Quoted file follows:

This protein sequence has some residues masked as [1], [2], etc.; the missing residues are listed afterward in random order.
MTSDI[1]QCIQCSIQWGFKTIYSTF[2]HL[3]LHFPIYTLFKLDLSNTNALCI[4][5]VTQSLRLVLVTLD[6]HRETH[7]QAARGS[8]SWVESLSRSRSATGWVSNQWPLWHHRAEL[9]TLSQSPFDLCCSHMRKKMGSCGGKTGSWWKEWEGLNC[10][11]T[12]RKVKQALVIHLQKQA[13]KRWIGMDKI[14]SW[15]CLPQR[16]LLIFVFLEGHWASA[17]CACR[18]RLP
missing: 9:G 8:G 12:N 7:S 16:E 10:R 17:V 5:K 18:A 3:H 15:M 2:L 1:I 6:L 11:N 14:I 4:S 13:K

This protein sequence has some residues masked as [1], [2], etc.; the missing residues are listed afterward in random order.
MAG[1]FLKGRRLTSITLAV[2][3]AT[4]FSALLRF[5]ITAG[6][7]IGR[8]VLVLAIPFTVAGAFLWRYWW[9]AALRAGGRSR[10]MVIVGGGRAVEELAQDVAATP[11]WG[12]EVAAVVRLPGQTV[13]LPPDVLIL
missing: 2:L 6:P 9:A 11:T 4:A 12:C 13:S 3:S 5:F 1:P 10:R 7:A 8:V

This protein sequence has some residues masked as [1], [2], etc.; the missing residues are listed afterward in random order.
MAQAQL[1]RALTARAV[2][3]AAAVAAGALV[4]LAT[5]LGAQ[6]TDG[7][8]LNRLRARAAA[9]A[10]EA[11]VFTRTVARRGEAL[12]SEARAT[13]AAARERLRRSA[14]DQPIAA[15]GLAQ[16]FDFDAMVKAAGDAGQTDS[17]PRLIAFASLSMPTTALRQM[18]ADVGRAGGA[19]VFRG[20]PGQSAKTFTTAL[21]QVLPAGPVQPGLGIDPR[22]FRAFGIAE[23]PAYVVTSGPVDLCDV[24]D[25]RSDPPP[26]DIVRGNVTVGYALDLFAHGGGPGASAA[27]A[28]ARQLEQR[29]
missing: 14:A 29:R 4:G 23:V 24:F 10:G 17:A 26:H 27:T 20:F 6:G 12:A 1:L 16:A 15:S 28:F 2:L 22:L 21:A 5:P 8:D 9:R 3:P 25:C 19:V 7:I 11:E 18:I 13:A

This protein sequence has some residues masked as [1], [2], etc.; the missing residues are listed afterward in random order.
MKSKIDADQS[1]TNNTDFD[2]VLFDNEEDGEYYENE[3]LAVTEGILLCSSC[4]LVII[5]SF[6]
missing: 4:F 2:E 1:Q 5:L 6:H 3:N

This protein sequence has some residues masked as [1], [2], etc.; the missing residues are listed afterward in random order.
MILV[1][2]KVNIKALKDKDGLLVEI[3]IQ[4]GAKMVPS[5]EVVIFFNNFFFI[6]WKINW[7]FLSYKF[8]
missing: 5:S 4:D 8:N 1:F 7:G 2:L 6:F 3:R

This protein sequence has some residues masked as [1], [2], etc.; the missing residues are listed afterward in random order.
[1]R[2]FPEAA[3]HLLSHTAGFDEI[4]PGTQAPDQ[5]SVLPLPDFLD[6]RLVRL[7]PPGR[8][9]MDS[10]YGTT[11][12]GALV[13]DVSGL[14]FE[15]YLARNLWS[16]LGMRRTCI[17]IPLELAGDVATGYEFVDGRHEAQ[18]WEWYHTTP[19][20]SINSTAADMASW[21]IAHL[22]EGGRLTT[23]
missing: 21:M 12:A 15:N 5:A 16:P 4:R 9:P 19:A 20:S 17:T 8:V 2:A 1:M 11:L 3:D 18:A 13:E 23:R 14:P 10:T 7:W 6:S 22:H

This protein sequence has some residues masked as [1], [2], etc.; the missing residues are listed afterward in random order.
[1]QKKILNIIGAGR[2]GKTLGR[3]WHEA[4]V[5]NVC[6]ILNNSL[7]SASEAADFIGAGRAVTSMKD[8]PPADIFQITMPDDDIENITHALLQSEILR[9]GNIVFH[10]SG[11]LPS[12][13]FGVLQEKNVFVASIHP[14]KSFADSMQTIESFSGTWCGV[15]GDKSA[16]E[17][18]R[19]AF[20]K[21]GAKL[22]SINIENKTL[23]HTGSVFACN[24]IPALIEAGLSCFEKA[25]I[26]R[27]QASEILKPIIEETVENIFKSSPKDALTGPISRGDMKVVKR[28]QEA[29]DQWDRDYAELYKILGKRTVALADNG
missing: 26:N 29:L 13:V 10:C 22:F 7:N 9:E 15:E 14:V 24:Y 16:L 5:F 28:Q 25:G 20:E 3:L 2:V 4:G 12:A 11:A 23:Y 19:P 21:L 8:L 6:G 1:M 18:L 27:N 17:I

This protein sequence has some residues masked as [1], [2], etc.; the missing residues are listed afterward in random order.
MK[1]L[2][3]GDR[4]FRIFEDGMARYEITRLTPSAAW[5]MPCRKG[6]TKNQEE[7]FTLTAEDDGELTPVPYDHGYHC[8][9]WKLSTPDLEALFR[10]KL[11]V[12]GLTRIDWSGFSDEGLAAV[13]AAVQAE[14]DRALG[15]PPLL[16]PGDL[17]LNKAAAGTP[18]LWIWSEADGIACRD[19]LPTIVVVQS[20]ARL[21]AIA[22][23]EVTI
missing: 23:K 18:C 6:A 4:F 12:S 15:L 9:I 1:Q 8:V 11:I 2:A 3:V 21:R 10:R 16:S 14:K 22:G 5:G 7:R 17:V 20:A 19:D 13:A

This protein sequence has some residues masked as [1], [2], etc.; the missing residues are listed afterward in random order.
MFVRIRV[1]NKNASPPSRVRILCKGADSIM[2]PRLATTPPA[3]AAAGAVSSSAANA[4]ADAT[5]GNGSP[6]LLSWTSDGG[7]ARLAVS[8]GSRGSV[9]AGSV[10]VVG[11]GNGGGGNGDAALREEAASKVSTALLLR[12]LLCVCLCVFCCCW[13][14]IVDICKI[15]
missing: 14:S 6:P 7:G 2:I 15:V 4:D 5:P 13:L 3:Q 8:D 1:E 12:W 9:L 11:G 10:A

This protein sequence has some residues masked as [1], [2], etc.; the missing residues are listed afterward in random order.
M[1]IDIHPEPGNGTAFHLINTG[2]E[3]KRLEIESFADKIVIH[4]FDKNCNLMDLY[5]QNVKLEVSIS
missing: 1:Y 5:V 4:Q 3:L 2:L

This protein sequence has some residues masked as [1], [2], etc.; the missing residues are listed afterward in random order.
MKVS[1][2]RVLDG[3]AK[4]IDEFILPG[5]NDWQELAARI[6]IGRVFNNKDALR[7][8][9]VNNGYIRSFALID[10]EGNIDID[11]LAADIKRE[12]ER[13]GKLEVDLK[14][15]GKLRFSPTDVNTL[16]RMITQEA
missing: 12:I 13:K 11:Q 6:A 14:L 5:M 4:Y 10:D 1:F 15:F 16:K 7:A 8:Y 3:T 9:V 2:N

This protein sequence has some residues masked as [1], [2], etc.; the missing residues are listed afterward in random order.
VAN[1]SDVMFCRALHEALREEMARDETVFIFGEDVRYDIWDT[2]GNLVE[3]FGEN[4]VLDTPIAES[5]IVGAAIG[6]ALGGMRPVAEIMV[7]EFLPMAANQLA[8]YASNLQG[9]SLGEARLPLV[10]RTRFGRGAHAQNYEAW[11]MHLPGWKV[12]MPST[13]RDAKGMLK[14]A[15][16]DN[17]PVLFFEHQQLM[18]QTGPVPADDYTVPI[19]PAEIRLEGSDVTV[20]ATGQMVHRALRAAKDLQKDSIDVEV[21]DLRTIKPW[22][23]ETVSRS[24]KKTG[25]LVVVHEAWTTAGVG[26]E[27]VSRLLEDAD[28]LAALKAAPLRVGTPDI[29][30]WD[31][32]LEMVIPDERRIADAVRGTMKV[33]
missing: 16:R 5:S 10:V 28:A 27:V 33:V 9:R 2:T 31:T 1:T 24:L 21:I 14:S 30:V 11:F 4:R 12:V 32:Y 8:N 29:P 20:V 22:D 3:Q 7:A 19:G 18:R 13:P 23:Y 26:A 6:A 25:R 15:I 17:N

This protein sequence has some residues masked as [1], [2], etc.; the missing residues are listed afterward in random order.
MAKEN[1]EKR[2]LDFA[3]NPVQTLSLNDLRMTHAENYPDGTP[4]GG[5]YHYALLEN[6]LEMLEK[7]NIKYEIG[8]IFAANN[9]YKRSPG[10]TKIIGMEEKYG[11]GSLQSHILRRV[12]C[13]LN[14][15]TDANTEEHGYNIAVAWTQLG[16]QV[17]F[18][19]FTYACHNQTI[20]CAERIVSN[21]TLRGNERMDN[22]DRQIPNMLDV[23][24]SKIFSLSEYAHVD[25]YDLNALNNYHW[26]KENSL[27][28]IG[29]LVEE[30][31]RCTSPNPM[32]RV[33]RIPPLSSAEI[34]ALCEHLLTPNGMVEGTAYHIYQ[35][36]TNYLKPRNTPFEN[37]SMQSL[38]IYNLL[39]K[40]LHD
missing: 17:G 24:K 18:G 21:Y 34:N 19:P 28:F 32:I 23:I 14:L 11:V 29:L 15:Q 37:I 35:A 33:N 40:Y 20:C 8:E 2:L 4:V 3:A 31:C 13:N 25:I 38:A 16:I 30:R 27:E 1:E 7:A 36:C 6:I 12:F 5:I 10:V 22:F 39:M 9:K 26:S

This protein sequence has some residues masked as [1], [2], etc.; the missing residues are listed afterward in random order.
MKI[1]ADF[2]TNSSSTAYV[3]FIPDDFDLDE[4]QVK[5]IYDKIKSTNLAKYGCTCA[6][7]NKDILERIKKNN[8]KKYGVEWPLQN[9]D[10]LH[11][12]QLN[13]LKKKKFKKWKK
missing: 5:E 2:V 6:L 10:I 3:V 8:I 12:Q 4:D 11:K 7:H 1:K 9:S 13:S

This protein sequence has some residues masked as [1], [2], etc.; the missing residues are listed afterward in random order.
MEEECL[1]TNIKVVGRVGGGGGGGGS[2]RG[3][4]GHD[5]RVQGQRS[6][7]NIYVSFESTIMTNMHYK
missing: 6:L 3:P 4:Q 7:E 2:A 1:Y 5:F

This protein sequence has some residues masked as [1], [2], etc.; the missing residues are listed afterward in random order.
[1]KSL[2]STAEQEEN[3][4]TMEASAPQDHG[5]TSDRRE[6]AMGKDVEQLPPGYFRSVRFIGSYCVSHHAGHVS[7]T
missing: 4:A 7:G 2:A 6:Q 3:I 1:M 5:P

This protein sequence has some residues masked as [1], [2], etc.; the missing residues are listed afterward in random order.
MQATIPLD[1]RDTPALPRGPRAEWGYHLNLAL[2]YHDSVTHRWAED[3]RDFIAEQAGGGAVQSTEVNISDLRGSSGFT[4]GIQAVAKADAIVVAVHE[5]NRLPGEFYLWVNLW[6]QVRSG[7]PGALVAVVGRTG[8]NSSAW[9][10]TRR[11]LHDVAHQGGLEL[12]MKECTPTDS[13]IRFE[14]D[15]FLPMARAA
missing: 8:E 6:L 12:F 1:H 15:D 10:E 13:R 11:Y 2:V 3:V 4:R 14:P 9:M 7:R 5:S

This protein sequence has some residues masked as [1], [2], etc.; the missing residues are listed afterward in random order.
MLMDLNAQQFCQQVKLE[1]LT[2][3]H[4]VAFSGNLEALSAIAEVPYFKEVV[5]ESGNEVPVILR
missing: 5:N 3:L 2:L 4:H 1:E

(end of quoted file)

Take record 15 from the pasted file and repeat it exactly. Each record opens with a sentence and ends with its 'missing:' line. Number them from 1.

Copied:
This protein sequence has some residues masked as [1], [2], etc.; the missing residues are listed afterward in random order.
MEEECL[1]TNIKVVGRVGGGGGGGGS[2]RG[3][4]GHD[5]RVQGQRS[6][7]NIYVSFESTIMTNMHYK
missing: 6:L 3:P 4:Q 7:E 2:A 1:Y 5:F